Medication Interactions

Could you accidentally poison yourself by taking over-the-counter (OTC) products? 

Hundreds of senior citizens in Tennessee call Tennessee Poison Center after taking herbal medications, dietary supplements, vitamins, pain relievers, antihistamines, cough/cold therapies or gastrointestinal remedies. Why did those people call? Reasons included:

  • Feeling ill after taking OTC products with prescription medicine
  • Taking an extra dose
  • Taking someone else’s medicine
  • Discontinuing prescription medicine and substituting OTC medicine
  • Taking higher-than-recommended doses of OTC medicine

Information about Interactions
An interaction refers to a problem that occurs when a medication is combined with another medication, food or alcohol. That doesn’t just refer to combinations taken at the exact same time. Some interactions can occur even if the two items are spaced many hours apart.

Grapefruit and medication interactions
Avoid grapefruit or grapefruit juice unless approved by your pharmacist. Grapefruit juice interferes with enzymes that break down certain drugs in your digestive system. If components of your medicines build up, you may have abnormally high blood levels of these drugs and an increased risk of serious side effects. The exact chemical or chemicals in grapefruit juice that cause this interaction can be in the pulp, peel and juice of grapefruit as well as in dietary supplements that contain grapefruit bioflavonoids. Until proven safe, do not take grapefruit if you are on the following medications:

  • Carbamazepine (Carbatrol, Tegretol)
  • Buspirone (BuSpar) clomipramine (Anafranil) and sertraline (Zoloft)
  • Diazepam (Valium), triazolam (Halcion)
  • Felodipine (Plendil), nifedipine (Adalat, Procardia), nimodipine (Nimotop), nisoldipine (Sular) and possibly verapamil (Isoptin, Verelan)
  • Saquinavir (Fortovase, Invirase) and indinavir (Crixivan)
  • Simvastatin (Zocor), lovastatin (Mevacor) and atorvastatin (Lipitor), simvastatin-ezetimibe (Vytorin)
  • Cyclosporine (Neoral, Sandimmune), tacrolimus (Prograf) and sirolimus (Rapamune)
  • Amiodarone (Cordarone)
  • Sildenafil (Viagra)

Herbal and Prescription Medicine Interactions

Herbal Products and Prescription Medicine shows combinations of herbal products and prescription drugs and the medical problems that could result.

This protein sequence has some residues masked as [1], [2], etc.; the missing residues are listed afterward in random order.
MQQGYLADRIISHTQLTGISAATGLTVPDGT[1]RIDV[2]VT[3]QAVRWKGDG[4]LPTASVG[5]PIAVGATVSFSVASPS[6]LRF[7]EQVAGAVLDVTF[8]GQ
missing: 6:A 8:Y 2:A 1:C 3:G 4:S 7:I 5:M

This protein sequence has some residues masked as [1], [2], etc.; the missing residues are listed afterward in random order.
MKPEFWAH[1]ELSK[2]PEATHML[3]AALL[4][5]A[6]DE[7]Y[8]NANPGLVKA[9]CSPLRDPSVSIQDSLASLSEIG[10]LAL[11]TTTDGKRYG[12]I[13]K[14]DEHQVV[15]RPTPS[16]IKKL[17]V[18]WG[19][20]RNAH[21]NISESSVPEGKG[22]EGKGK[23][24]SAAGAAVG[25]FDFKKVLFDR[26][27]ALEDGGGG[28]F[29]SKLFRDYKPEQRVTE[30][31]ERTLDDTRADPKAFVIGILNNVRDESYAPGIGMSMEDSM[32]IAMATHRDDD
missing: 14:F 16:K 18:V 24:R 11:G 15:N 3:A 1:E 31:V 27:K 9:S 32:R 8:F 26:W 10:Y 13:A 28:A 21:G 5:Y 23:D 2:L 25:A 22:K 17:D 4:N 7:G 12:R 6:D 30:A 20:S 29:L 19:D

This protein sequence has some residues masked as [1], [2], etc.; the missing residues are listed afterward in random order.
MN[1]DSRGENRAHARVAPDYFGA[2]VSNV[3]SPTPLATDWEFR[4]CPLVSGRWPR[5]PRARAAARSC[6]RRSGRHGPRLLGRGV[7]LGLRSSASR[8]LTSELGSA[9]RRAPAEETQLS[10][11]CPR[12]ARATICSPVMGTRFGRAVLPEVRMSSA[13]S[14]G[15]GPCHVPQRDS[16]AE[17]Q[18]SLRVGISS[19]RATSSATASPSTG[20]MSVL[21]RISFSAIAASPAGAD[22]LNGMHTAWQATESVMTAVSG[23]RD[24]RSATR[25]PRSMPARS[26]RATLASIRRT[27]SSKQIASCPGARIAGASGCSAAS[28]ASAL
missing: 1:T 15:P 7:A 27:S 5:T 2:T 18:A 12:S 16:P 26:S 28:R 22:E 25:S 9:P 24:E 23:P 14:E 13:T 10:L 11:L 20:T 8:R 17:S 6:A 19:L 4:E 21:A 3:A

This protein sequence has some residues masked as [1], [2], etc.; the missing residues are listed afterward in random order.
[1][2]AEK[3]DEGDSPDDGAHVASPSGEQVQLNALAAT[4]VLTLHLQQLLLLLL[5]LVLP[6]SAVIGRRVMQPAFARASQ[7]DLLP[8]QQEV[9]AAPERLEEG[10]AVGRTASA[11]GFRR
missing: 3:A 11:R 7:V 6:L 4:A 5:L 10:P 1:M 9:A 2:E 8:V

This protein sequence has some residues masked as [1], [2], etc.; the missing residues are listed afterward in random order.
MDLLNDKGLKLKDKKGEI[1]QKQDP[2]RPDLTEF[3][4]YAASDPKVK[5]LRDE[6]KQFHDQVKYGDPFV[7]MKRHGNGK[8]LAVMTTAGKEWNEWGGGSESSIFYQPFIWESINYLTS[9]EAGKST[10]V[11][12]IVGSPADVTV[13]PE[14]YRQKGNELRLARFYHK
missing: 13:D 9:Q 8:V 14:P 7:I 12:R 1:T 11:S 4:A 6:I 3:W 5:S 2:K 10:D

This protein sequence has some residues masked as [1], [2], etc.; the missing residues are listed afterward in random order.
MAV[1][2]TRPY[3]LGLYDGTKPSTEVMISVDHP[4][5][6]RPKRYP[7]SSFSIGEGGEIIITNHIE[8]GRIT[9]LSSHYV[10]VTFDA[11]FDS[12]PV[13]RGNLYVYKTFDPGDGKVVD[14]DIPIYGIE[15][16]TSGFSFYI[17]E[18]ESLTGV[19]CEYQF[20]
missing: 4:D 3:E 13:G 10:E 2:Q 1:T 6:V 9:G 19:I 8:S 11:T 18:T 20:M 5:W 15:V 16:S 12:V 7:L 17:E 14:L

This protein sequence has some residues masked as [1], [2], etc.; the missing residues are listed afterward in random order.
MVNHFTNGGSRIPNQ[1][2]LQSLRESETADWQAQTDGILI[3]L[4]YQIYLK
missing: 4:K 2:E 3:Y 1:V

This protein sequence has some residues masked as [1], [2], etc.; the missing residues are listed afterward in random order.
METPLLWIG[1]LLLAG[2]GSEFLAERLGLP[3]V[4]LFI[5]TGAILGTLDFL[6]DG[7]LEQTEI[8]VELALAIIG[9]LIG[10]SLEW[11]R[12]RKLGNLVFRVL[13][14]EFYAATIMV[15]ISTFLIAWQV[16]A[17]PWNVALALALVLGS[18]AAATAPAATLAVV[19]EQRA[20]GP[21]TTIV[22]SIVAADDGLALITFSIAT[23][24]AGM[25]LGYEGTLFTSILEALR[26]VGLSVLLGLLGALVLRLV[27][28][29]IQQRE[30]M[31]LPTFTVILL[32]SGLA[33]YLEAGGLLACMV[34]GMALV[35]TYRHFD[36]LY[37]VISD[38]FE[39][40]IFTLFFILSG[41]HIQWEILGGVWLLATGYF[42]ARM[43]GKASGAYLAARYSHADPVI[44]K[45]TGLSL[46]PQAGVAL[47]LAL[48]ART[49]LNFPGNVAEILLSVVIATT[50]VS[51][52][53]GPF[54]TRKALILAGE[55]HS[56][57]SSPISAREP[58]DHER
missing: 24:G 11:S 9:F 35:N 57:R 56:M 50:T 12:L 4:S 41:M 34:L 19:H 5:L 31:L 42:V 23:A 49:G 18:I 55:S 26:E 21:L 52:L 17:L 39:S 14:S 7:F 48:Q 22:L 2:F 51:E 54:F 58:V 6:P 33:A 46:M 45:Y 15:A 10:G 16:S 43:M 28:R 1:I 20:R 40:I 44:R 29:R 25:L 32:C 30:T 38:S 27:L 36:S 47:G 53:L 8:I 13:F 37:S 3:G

If you take these combinations, this could happen:

Aloe + digoxin heart medicine: Lowers potassium in the blood

Aloe + steroids or blood pressure medicine: Lowers potassium in the blood

Cats Claw + blood pressure medicine: Dangerously low blood pressure

Cats Claw + immunosuppressants: Immunosuppressant doesn’t work well

Chondroitin + blood-thinners: Risk of bleeding

Echinacea + immunosuppressants: Immunosuppressant doesn’t work well

Fish oil capsules + blood thinners: Risk of bleeding

Garlic pills + blood-thinners, aspirin: Risk of bleeding

Garlic pills + Diabetes medicine: Dangerously low blood sugar

Garlic pills + cyclosporine: Organ rejection

Gingko Biloba + blood-thinners: Risk of bleeding

Gingko + diuretic blood pressure pills: Higher blood pressure

Gingko + anticonvulsants: Risk of seizures

Ginseng + blood-thinners: Risk of bleeding

Glucosamine + Diabetes medicine: May raise blood sugar

Glucosamine + cancer medicine: Cancer medicine doesn’t work well

Hawthorn + digoxin heart medicine: Irregular heartbeat

St. John’s Wort + Digoxin: Digoxin doesn’t work well

St. John’s Wort + psychiatric medicine: Toxic side effects

St. John’s Wort + Cyclosporine: Organ rejection

St. John’s Wort + blood thinners: Blood thinners don't work well

Resources for more information about medicine interactions
There are many, many more interactions than can be listed here. Get in the habit of asking your pharmacist or physician before starting a new OTC product. Or you can look on-line at reputable medical websites such as WebMD or

Tennessee Poison Center (1-800-222-1222) is a free source of information just a phone call away. Nurses, pharmacists and physicians answer questions on the hotline 24 hours a day. If someone feels unwell after mixing medications, Tennessee Poison Center can help in a matter of minutes. In most cases, the caller can be taken care of in their own home while following the poison centers advice. The statewide toll-free Poison Help hotline number is 1-800-222-1222.

* Reprinted original article by JoAnn Chambers-Emerson, RN, BSN, CSPI Certified Specialist in Poison Information Florida Poison Information Center Tampa